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8 INTRODUCTION LIvINg IN The U RbaN age Ricky burdett and Philipp Rode Why Cities Why Now This book investigates the links between the physical and the social in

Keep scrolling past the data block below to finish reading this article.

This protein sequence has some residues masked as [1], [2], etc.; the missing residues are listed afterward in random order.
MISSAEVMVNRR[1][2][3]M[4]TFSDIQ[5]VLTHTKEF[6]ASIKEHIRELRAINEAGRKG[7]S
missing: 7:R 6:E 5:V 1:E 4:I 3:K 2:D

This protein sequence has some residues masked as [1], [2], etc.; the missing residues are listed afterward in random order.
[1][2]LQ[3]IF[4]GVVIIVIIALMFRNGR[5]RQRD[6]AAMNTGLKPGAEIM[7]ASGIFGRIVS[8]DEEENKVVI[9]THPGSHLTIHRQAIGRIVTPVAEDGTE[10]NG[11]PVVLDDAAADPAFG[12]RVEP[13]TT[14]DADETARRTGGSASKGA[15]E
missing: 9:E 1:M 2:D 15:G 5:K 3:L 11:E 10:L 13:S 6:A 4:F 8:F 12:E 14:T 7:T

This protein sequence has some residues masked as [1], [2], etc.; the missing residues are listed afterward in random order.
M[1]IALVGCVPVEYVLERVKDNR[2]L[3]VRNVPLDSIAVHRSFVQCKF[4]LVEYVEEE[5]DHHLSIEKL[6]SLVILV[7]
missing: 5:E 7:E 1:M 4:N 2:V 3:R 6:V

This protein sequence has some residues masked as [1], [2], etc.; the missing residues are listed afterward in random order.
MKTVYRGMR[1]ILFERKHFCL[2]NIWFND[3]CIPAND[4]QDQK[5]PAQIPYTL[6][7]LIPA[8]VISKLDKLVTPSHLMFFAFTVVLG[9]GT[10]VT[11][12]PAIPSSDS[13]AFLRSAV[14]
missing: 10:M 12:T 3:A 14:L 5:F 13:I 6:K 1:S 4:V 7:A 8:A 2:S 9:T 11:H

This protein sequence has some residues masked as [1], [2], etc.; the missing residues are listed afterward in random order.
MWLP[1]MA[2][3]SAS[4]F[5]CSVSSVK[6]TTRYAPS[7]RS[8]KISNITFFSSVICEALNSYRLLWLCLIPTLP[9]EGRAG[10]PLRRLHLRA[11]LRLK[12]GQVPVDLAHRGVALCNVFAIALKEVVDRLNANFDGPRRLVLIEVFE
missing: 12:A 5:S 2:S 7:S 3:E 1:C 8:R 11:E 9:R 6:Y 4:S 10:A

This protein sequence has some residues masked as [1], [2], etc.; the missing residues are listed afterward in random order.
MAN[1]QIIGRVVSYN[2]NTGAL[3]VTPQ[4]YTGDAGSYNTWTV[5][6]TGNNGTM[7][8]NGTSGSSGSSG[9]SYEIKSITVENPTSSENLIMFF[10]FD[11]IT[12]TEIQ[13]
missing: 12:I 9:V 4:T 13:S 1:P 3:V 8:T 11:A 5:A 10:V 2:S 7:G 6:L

Vital Statistics Nine Cities Compared 252,Understanding the Numbers Justin McGuirk 292. Understanding What People Think Tony Travers 308,REFLECTIONS. Boundaries and Borders Richard Sennett 324,No Frills and Bare Life Alejandro Zaera Polo 332. City Solutions to Global Problems Nicholas Stern Dimitri Zenghelis and Philipp Rode 342. Democracy and Governance Gerald E Frug 350,The Urban Earthquake Anthony Williams 356. Uneven Landscapes Sophie Body Gendrot 360,From Utopia to Youtopia Alejandro Aravena 368. Surviving in an Urban Age David Satterthwaite 374,Getting to Work Fabio Casiroli 380. Facing the Metro Challenge Bruce Katz 388, On the Ground Adam Kaasa with Marcos Rosa and Priya Shankar 396. Credits 416,Contributors 419,Urban Age Conference Participants 421. Editors Acknowledgments 431,p5R indd 5 25 1 11 08 00 10. Wolfgang Nowak, Cities are political programmes made visible They are mirrors of society and systems. of governance of the country in which they are located Successful cities demonstrate. the viability of social systems In cities all of the world s problems and conflicts are. crowded together in a confined space In growing metropolises the first second and. third worlds come into direct contact with each other Cities have to deal with religious. and cultural confrontations terrorism economic crises pandemics and of course. migration issues Centuries ago cities believed they could protect themselves against. problems with walls Today people try to protect themselves against unresolved. problems through gated communities within cities, We are experiencing a crisis of responsibility between citizens and government. and not only in Western cities and states Citizens experience their own powerlessness. walking through their city every day and they interpret it as powerlessness on the part. of the government In particular young people are often radically disoriented by the. experience and become vulnerable to any kind of ideological discipline Occasional. attacks through a ruthless enforcement of special interests e g by prestige buildings. only reinforce doubts about the government and its ability to serve the common good. The kind of conflicts that occur in cities can only be resolved however by mediating. between different value perceptions Learning and mediating and the willingness to. see through other people s eyes are core competencies for the successful governance of. a city Nowadays legitimacy results not only from elections it develops when a mayor. achieves a significant contribution as an impartial entity to improving the situation of. citizens and takes a stand against the repeated threat of growing cities disintegrating. into unbridled individual interests, The growth of cities is currently unstoppable The constitutions of European. cities were designed to address problems of the twentieth century They are hardly. appropriate to today s challenges Some cities have become urban regions which. are limited in their development by historic national and city borders In many. countries it is national rather than municipal government that holds the strings to. planning decisions In effect these cities are governed from outside But nations will. increasingly depend on cities and their economic success New forms of governance. for cities are required To a certain extent we find ourselves in a hiatus the old form. is no longer effective and the new form is not clearly visible yet A new generation of. mayors proves on a daily basis that they can not only endure political conflicts but. also resolve them Some have even stepped up to become heads of state They have. 6 INTRODUCTION,01INTRO final indd 6 24 1 11 08 33 09. managed to mobilize the expertise of all citizens for better solutions Cities put high. demands on their leaders They must succeed in not only managing a confusion. of issues problems and contradictions but in linking them into a common will in. an ongoing process Once this has been achieved a city becomes a visible political. programme of change one that replaces the old ideologies of the twentieth century. Since 2005 the London School of Economics and Deutsche Bank s Alfred. Herrhausen Society together with mayors city planners state governments. architects scientists community groups and committed local people have studied. growing and in some cases shrinking cities of the twenty first century The Endless. City published in 2007 described the outcome of the first two years of collaboration. This book Living in the Endless City covers the following three Given the fact that. the twenty first century is the urban age the work was extended to cities in India. Latin America and the Mediterranean The result was an international think and do. tank linking people across continents and political systems ready to learn from and. with each to find better solutions for cities of the future. In recognition of the value of this work Deutsche Bank decided to fund a new. research centre at the London School of Economics in 2010 which is now in full. operation under the banner of LSE Cities The objective of LSE Cities is to consolidate. and build upon accumulated knowledge and serve as the centre of the evolving. network of urbanists at a global level, None of this would have been possible without the personal endorsement of. Deutsche Bank s CEO Dr Josef Ackermann whose commitment to the project has. been outstanding We wish to thank him and the Alfred Herrhausen Board for their. continued support of this joint initiative, During the Urban Age Conference in Mexico City in 2006 the conference. participants visited a large informal neighbourhood whose residents suffered from. lack of basic infrastructure and resources In the middle of this misery we were. surprised to find a building that had a transformative effect on the young people. from the area Organized as a local citizens initiative this small arts centre was an. island of hope in a hopeless environment We responded by setting up the Deutsche. Bank Urban Age award a US 100 000 prize which is given annually to projects. which demonstrate responsible partnering and that improve the social and physical. environment of a city Since 2007 the prize has been awarded in Mumbai S o Paulo. Istanbul and Mexico City to projects that have reacted to intolerable conditions. They reacted positively by working together on projects without violence or extreme. crime either of which would have negated their existence as engaged citizens of. their own city They motivated themselves and others to break away from enforced. passivity to find better solutions for human coexistence The award gives a voice to. those in the city who have no lobby They are ambassadors of new ideas. This volume describes our collective work between 2007 and 2010 including the. conferences the research and surveys and the local awards All parties in the Urban. Age project are united by a common goal to find a grammar for the success of cities. Scepticism is clearly justified given the major problems faced especially by the cities. in Asia Africa and Latin America And yet I am confident that we will make it as the. former Brazilian President Lula once put it with utopia in our hearts but both feet. firmly anchored in the real world, Wolfgang Nowak is Director of Deutsche Bank s Alfred Herrhausen Society. 01INTRO final indd 7 24 1 11 08 33 16,the Urban Age. Ricky Burdett and Philipp Rode,Why Cities Why Now, This book investigates the links between the physical and the social in cities. It is not an academic exercise but one that stems from a sense of urgency that. something needs to be done to address the dynamics of urban change described by. the statistics on the front cover With half of the seven billion people on earth living in. cities a substantial proportion of global GDP will be invested in energy and resources. to accommodate a mass of new city dwellers over the next decades 1 The form of. this new wave of urban construction and the shape of our cities will have profound. impacts on the ecological balance of the planet and the human conditions of people. growing up and growing old in cities That is why cities and their design matter. It is not the first time that city form and social development attract global. attention Social reformers in Europe and North America in the late nineteenth and. early twentieth centuries were preoccupied by similar concerns In the aftermath of. the Industrial Revolution cities were swamped by new migrants in search of jobs and. opportunities But at a considerably slower pace and smaller scale than the current. wave of global urbanization London grew from 1 million to become the world s first. megacity of 10 million It took over a hundred years to get there Lagos Delhi and. Dhaka are today growing at the rate of over 300 000 people per year Mumbai is set. to overtake Tokyo and Mexico City as the world s largest city in the next few decades. with over 35 million people The order of magnitude is radically different. Last time round planners reacted to overcrowding and congestion with a heavy. hand Entire communities in traditional city cores were ripped apart to create clean. and healthy new urban environments to house the urban poor Road widening. schemes and large scale blocks replaced the fine grain of city streets Suburbanization. led to the separation of city functions fuelling urban sprawl before we became aware. of the consequences on climate change and social alienation Are we are about to. repeat the same mistakes but at a grander and more dramatic scale. The cities being built and transformed today will have far greater consequences. both locally and globally The way they are changing is not encouraging The. investigations of the Urban Age project which forms the basis of this publication. find that cities are becoming more spatially fragmented more socially divisive. and more environmentally destructive The objective of course is quite different. Governments public agencies and the private sector are driving this change to. improve living conditions of existing and new city dwellers responding to a real. 8 INTRODUCTION,01INTRO final indd 8 24 1 11 08 38 16. 2 of the earth s surface is occupied by cities,of the world s population lives in cities. 01INTRO final indd 9 24 1 11 08 38 24, market demand resulting from global economic growth and restructuring. In Chinese cities like Shanghai for example strong growth has seen the new. middle class triple the amount of space they occupy in the space of a few decades. moving from pre industrial housing conditions to apartments with running water. reliable electricity and modern domestic facilities Formally planned or illegally. constructed neighbourhoods are emerging on the peripheries of older cities while. new dormitory towns gated communities or mass housing schemes are appearing. on the edges of Istanbul S o Paulo or Mumbai as illustrated in the essays that follow. The problem is that the bulk of what is being built today which could stay with us for. hundreds of years may have even more negative impacts on the urban communities. they are designed to serve than the ones built by the well intentioned social reformers. of the last centuries, A few examples serve to illustrate this point In Istanbul the government is. building 3 million housing units in 20 years All around the millennial city rows. of bland 20 storey tower blocks surrounded by tarmac are emerging reminiscent. of the most alienating social housing projects built across Europe and the United. States in the mid twentieth century Some of these have since been demolished. because of their social dysfunctionality yet the same ubiquitous typology continues. to be erected around the world Despite a recent slowdown S o Paulo continues. its march towards endless sprawl fuelled by a planning ideology that finds four. hour commuting patterns acceptable in a city that accepts about one thousand new. cars on its streets every day Many other metropolitan areas of the fast growing. economies would have similar stories to tell Mumbai s cynical attempts to redevelop. Dharavi India s largest slum located on valuable land near the centre with large. commercial blocks replacing the fine urban grain of one of the city s most sustainable. communities raises the spectre of 1960s slum clearance programmes that devastated. the social life and urban structure of so many European and American cities While. the inevitable forces that drive improvement and growth must be embraced it is time. to ask ourselves whether we have got the planning formula right. On balance the answer from this publication is probably no The impact of this. emerging urban landscape on people and the environment with very few exceptions. is likely to be negative Before considering the findings and reflections of the Urban. Age experts on the forces and contradictions that are shaping this new wave of. urban change it may be helpful to give an overview of the global impact of cities at. economic environmental and social level,The Global Urban Context. With a population share of just above 50 per cent but occupying less than 2 per. cent of the earth s surface urban areas concentrate 80 per cent of economic output. between 60 and 80 per cent of global energy consumption and approximately 75 per. cent of CO2 emissions 2 Seventy five per cent of the world s population is expected. to be concentrated in cities by 2050 a large proportion in megacities of several. million people each and massively urbanized regions stretching across countries. and continents As the maps on pages 26 to 43 reveal these patterns of human and. urban development are not equally distributed across the surface of the globe Cities. in developing countries continue to grow due to high birth rates and by attracting. migrants while rural settlements are transformed into urban regions At the same. time some cities of largely urbanized developed countries have had to adapt to. profound economic restructuring with shrinking populations. 10 INTRODUCTION,01INTRO final indd 10 24 1 11 08 38 48. LIVING WITHIN OUR MEANS,While high levels of urbanization have. gone hand in hand with increased,energy consumption measured by the. ecological footprint some countries,have been able to maintain relatively high. standards of social well being measured,by the United Nation s composite Human. Development Index without indulging in,unacceptable levels of over consumption. that challenge the earth s capacity to,sustain balanced and equitable growth. This graph developed by LSE Cities is part,of the Green Cities chapter of The Green. Economy a study commissioned by the,United Nations Environment Programme. Geneva 2011,Urbanization level in 2005, While urbanization has helped to reduce absolute poverty the number of people. classified as urban poor is on the rise Between 1993 and 2002 50 million poor. were added to urban areas while the number of rural poor declined by 150 million 3. Urban growth puts pressure on the local environment that disproportionately affects. disadvantaged people who live in precarious structures in more vulnerable locations. such as riverbanks and drainage systems all of which are exposed to flooding. mudslides and other hazards linked to climate change Regular flooding in S o. Paulo Istanbul and Mumbai not to mention New Orleans or Jakarta indicate the. immediacy of the problem and its costs on human lives. Cities of different wealth levels impact the environment differently As their. economies become more prosperous with wider and deeper patterns of consumption. and production their environmental footprint is increasingly felt at a global level. In terms of carbon emissions energy electricity and water consumption dwelling. and transport patterns there is a very marked difference between cities in developed. and developing countries Whereas cities in Europe the US and Brazil for example. have a lower environmental impact than their respective countries cities in India and. China have a much larger impact owing to their significantly higher income levels. compared with their national averages, But why are so many cities continuing to grow From an economic perspective. cities bring people and goods closer together help overcome information gaps and. enable idea flows 4 National development of countries has always been linked to the. growth of its cities as witnessed by the fact that manufacturing and services have. increased their share of global GDP to 97 per cent and most of these activities are. located in urban areas 5, Mirroring their economic performance as cities grow in size they leave a strong. imprint on the planet The World Bank has estimated that while urban populations. in the developed world have grown only about 5 per cent their built up area has. increased by 30 per cent between 1990 and 2000 For developing world cities the. growth of populations was 20 per cent against a 50 per cent increase in urbanized. p11R indd 11 25 1 11 08 01 06,12 INTRODUCTION,01INTRO final indd 12 24 1 11 10 22 29. of city dwellers live in slums,01INTRO final indd 13 24 1 11 08 55 25. land Annually the amount of built up land per person has increased by 2 3. per cent in cities in industrialized nations and 1 7 per cent in developing world. cities 6 These statistics are living evidence that the endless city is not simply a. metaphor but a description of a real physical phenomenon which applies just as. much to Los Angeles and Phoenix in the United States as it does to Mexico City. or S o Paulo, As argued above much of this expansion has occurred with the growth of. peripheral development triggered by suburban lifestyles and a combination of land. speculation weak planning control and greater population mobility The rapid. expansion of car use has gone hand in hand with horizontal expansion Increasing. motorization continues to create an infrastructure legacy that matches those of. the cheap oil period of the 1950s and 1960s bringing with it a landscape of urban. motorways flyovers and tunnels that has a negative impact on the quality of the. urban environment causing physical severance and acoustic and air pollution Even. though fuel is no longer cheap this has not stopped Mexico City spending most of. its transport budget on the Segundo Piso a double decker flyover in the middle of. the city or Mumbai investing millions of dollars in the much disputed Bandra Worli. Sea Link across one of its stunning bays Meanwhile Boston has invested over US 5. billion on the Big Dig demolishing the 1960s elevated motorway that scarred the. centre for decades Many others have followed suit, Despite an ongoing debate on the links between physical structure and energy. use in cities there is growing evidence that urban environments with higher. density residential and commercial buildings a well distributed mix of uses and. public transport reduce the energy footprint Research has shown that the so called. compact city model has lower per capita carbon emissions as long as good public. transport is provided at the metropolitan and regional level 7 Despite this evidence. and important efforts like the C40 movement the majority of cities globally are. following the less sustainable model of urban growth It is left to a handful of urban. pioneers like Copenhagen Seattle Singapore or Bogot to implement radical but. highly successful policies that have dramatically reduced their energy footprint. reduced commuting times and improved quality of life. But what do these numbers and statistics mean for both those who inhabit and. those who build the city How can the old model of urbanity that has supported. human existence for centuries serve us to comprehend the emerging form of cityness. that the new century of massive global urbanization is delivering What is the. complex relationship between urban form and city life and how can we intervene. at governance level as policymakers urban designers and planners to bring about. positive change These are some of the questions that have been addressed by the. Urban Age project to which we now turn,Experiencing the Urban Age Project. A sequel to The Endless City this book adds to the global debate on the future of cities. with new research on Mumbai S o Paulo and Istanbul yet builds on the accumulated. knowledge and experiences of six other cities New York Shanghai London. Mexico City Johannesburg and Berlin 8 It is a distillation of more than five years of. collaborative work that has brought together several hundred people who perhaps. before the Urban Age project did not see themselves as urbanists per se Traffic. engineers mayors criminologists architects sociologists planners perhaps but. not urbanists,14 INTRODUCTION,01INTRO final indd 14 24 1 11 08 55 43. Yet over time as each one of us was confronted with a different spatial reality the. need to understand our distinct viewpoints in relation to the urban came sharply into. focus The more we observed the complex processes of social and economic change. the more we became aware as Saskia Sassen puts it that the materiality of the city. itself allows it to survive while nation states companies kingdoms and enterprises. come and go Paradoxically though it became clear that that very materiality its. architecture is subject to continuous at times violent modification that accounts. for the resilience of some cities and the failure of others to adapt to economic change. and deal with the consequences of transition Confronting urban realities across. the world has confirmed that city dwellers can do better than those who live in rural. areas Like the poorest Mumbaikars we have found that many see their city as a bird. of gold a place of fortune where you can change your destiny and fly 9 As the figures. above show city dwellers get jobs they produce and earn more They can have better. access to education and health They can more easily become part of a networked. global society But at the same time they consume and pollute more They are. exposed to extreme floods violence disease and wars Many live without rights to. land shelter or votes entrapped in a vicious cycle of social and spatial exclusion It is. these fragmented topographies that bring the informal and the formal close together. rendering them interdependent within the contemporary urban landscape. The essays in this book reveal that it has become difficult for many of the Urban. Age experts to talk about their own discipline without reference to the spatial. dynamics of urban change As Wolfgang Nowak has described in the Foreword this. process started in 2005 when the first Urban Age conference took place in New York. followed in quick succession by five other conferences over the following two years. The second phase continued in three hotspots of global metropolitan growth The. first took place in November 2007 in Mumbai India s economic powerhouse where. 44 newcomers per hour are swelling the Maximum City 10 The second occurred. in December 2008 at the height of the global recession in S o Paulo Brazil s most. populous and dynamic city growing at the rate of 11 people per hour The final. conference of the series was held in November 2009 in Istanbul with claims to being. Europe s largest city even though a third of its residents live on the Asian side where. 12 new residents per hour contribute to its success as one of the most resilient urban. economies in the world 11 Not only do these cities represent world regions that are. growing rapidly today but their metropolitan areas expanded exponentially during. the twentieth century Mumbai by 1 978 per cent S o Paulo by 7 916 per cent and. Istanbul by only 1 305 per cent since 1900 even though it has quadrupled since 1980. By contrast London only grew by 16 per cent over the same period 12. Each conference was attended by 300 to 400 people with presentations given. by up to 80 local and international experts covering subjects as diverse as urban. governance security and crime transport and mobility housing and public space. as well as the impact of cities on the environment and sustainability The Urban Age. team carried out studies on wider regional trends working with local municipalities. and institutions as part of year long research projects that generated the material and. ideas discussed at the conferences and included in this book 13. The Mumbai conference became the focus of debate on urbanization of Indian. cities including Bangalore Kolkata and Delhi and at a time of significant. restructuring of urban governance in the world s largest and most cumbersome. democracy In S o Paulo we explored how South American cities including Buenos. Aires Lima Bogot and Rio de Janeiro were responding to different economic. 01INTRO final indd 15 24 1 11 08 55 52,16 INTRODUCTION. 01INTRO final indd 16 24 1 11 10 23 01, of the world s CO2 emissions are produced by cities. 01INTRO final indd 17 24 1 11 08 56 38, and social pressures especially in relation to inequality and security In Istanbul we. focused on how the profound social cultural and economic change in a city with. a deep history inhabited for over 2000 years is affecting its spatial and political. A Road Map for the Reader, The book is divided into three sections Cities contains visual essays and analytic. texts which mirror the content of Urban Age conferences held in the three core cities. from 2007 to 2009 Data is a compendium of vital statistics of all nine Urban Age. cities accompanied by a critical narrative and the results of opinion polls carried out. among local residents Reflections collects the thoughts of scholars and practitioners. who have followed our project offering their perspectives on the lessons learnt for the. twenty first century city, Following this introductory text the first two essays frame the critical thematic. axes of the book built form and the urban economy Tackling the relationship. between architecture and cities head on Deyan Sudjic offers a critique of the limits of. the current discourse within the design professions when it comes to addressing the. pragmatics and the poetics of Living in the Endless City Reviewing recent projects. in the three Urban Age case studies he argues that architecture has remained on the. edge of the conversation about cities and makes a rallying call to architects to get. off the fence and address what cities might become Taking a different view Saskia. Sassen tackles the complex economies of global cities arguing that their resilience. and survival are interdependent on indeterminate infrastructure and built form. Using examples from Istanbul Mumbai and S o Paulo she describes how backward. often informal sectors serve advanced sectors and their high income employees. concluding that urban manufacturing plays a critical role in extending the deep. histories of global cities in current times and that the specialized differences of cities. have specific spatial requirements in order to allow their complex economies to grow. and survive, In the essays that investigate Mumbai in the context of other Indian cities the. authors offer different insights on governance civic engagement exclusion urban. culture and mobility A common theme runs through the texts that despite the. immense poverty of its residents and inadequacy of its infrastructure Mumbai has. lessons to offer other cities around the world The sheer density of human occupation. which Suketu Mehta describes as an assault on one s senses cuts through all the. essays as does the notion of resilience and ingenuity of its residents Mehta connects. the vibrant social economy of slums like Dharavi to the realities of Lisbon and. Istanbul arguing that the tabula rasa approach to slum redevelopment is totally out of. step with the needs of a more inclusive urban society especially one that is so lacking. in resources, Equally critical of the ambitious top down vision for Mumbai as a Global City. Darryl D Monte argues that there are many cities in Mumbai constituted by different. social and cultural identities that run the risk of being stamped out by the current. coalition of state bureaucrats and vested interests Building on this theme Rahul. Mehrotra gives a new reading of how Mumbai functions for its diverse constituencies. through its kinetic dimension a city of festivals events in perpetual motion. continually renewing itself Geetam Tiwari agrees that a high population density has. implicit benefits in terms of energy consumption and while she applauds the fact. that over 50 per cent of Mumbai s population commute to work by foot or by bicycle. 18 INTRODUCTION,01INTRO final indd 18 24 1 11 08 56 58.